After lunch, he went back to playing. He grabbed a basketball, dribbled the ball with two hands while walking, and tried shooting some baskets into a regulation basketball hoop.
I believe he'll make those shots someday.
Thursday, June 18, 2009
He's playing piano again! A few years ago he stunned us all by picking out the tunes of "Twinkle, Twinkle Little Star", "Mary had a little Lamb" and even "Happy Birthday" on the piano. So, playing it cool, we quickly got him piano lessons, and he promptly ignored the piano for at least 18 months. So much for finding his bliss for him. I got a view of how easy it would be to become Helicopter Parents, and just how he'd respond to that.
But he's now playing again and we've learned our lesson. This time we truly are playing it cool and not even going in the room when he plays. And what are we hearing? The warm-ups I teach/taught my voice students; major chords in several different keys, sometimes with both hands contributing; and most stunningly: "Sunrise, Sunset" from Fiddler on the Roof (which I am currently teaching to a new voice student). Not only is he playing, but occasionally he will SING ALONG.
It's about the most miraculous thing I've ever heard. I just vibrate with happiness and joy when I hear him sing. And on top of all this, he's singing with my voice student as well! Good thing it's one of his therapists, who takes great delight and joy in the unexpected duet.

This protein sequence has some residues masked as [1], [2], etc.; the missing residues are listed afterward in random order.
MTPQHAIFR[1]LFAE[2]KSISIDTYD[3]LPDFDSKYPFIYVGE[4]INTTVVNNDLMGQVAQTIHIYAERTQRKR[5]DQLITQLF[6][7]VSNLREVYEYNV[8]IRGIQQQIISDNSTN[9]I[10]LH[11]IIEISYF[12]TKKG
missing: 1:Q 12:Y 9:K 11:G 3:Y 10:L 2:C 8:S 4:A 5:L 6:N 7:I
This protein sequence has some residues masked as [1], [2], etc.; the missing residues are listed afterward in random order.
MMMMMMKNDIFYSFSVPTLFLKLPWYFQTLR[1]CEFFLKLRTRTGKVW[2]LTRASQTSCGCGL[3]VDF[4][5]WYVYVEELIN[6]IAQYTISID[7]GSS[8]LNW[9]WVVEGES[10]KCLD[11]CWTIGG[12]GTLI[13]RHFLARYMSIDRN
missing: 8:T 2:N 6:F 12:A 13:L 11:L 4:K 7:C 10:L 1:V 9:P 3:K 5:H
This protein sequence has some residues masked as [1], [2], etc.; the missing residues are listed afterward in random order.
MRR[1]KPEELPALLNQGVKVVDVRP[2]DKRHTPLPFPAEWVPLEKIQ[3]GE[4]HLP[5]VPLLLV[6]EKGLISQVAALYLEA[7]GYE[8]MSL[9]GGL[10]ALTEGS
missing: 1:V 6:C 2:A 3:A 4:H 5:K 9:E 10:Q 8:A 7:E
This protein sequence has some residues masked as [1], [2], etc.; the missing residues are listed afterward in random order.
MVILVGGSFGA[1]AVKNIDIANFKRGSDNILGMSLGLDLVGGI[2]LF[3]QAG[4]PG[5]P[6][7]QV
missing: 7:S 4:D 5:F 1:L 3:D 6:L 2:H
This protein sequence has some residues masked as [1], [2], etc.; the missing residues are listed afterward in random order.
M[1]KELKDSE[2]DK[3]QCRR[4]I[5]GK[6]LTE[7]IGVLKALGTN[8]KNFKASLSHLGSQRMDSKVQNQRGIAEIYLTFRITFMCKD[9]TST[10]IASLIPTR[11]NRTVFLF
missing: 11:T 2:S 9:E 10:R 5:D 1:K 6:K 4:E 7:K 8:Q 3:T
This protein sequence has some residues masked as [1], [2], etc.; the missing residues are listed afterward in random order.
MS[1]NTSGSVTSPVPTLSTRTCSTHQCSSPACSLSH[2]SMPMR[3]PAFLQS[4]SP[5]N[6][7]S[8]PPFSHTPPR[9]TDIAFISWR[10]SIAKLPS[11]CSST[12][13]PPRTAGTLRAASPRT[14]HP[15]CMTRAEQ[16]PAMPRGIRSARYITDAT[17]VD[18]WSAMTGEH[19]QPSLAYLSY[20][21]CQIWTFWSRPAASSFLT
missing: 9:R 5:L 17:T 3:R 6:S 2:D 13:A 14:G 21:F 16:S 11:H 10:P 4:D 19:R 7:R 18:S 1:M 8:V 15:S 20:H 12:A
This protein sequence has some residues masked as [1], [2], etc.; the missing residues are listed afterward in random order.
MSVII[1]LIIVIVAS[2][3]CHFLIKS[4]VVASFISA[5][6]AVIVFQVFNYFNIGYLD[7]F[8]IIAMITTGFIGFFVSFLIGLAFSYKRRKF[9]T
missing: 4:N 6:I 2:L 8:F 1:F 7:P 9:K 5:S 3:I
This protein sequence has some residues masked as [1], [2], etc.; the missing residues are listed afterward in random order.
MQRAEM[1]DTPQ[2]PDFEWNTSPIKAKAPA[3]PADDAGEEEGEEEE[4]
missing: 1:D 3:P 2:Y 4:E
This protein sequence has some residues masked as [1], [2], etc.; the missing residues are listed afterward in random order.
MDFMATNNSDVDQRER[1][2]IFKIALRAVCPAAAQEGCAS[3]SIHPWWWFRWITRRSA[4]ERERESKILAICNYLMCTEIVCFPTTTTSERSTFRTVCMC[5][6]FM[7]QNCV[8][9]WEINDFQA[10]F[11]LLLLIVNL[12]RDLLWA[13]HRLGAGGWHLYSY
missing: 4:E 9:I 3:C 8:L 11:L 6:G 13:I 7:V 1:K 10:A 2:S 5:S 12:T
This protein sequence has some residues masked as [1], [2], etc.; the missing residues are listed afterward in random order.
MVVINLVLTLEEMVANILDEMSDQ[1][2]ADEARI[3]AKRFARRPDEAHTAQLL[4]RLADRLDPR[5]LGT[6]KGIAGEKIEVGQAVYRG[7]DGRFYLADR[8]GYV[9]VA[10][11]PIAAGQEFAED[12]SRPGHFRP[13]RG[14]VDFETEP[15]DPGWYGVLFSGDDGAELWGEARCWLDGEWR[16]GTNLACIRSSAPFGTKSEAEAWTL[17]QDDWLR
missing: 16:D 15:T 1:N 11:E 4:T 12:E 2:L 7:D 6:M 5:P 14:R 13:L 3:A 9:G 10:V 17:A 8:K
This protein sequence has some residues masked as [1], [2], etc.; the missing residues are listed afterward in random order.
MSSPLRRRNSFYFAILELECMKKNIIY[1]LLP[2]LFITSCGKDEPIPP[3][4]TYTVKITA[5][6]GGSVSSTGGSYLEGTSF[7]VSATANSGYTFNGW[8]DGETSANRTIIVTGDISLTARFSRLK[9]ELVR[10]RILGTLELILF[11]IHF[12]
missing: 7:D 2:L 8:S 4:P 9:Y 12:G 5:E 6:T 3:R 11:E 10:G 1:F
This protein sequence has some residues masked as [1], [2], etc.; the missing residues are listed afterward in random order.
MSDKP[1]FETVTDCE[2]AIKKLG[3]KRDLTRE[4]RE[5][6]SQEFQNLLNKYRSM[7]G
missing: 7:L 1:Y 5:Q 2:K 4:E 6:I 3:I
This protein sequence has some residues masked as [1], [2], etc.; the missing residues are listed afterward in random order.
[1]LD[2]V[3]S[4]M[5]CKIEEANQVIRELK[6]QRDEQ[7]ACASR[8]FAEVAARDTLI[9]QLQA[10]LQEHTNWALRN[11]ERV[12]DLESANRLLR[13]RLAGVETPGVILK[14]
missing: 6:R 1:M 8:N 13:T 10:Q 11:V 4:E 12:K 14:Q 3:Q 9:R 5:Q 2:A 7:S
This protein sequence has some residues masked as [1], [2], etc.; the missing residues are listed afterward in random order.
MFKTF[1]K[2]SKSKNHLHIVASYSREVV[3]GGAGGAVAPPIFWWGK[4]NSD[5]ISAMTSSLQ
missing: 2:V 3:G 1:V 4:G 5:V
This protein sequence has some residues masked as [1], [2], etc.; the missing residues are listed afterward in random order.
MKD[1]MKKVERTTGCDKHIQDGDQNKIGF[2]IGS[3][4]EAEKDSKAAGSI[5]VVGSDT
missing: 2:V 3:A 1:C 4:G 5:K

Monday, May 18, 2009
I took T to the library Friday afternoon. He enjoys going because he can sit at one of several children's computer stations and watch the screen do cool things. Several times I have attempted to show T how the game works (if I can figure it out myself!), but he has taken to gently pushing me away and saying "I'll be right back", which in T translates as "Go away." J (He wants me to say "I'll be right back" and then leave, so he prompts me by saying it to me first. Brilliant reasoning, I must admit.)
Note: he has not ever played any computer games other than cause-and-effect games – press a key and something happens – and he hasn't shown interest in those in about a year. We've tried to show him how to point & click with a mouse and move it around, but until Friday, he never indicated that he caught on or showed any interest. Just sitting and watching.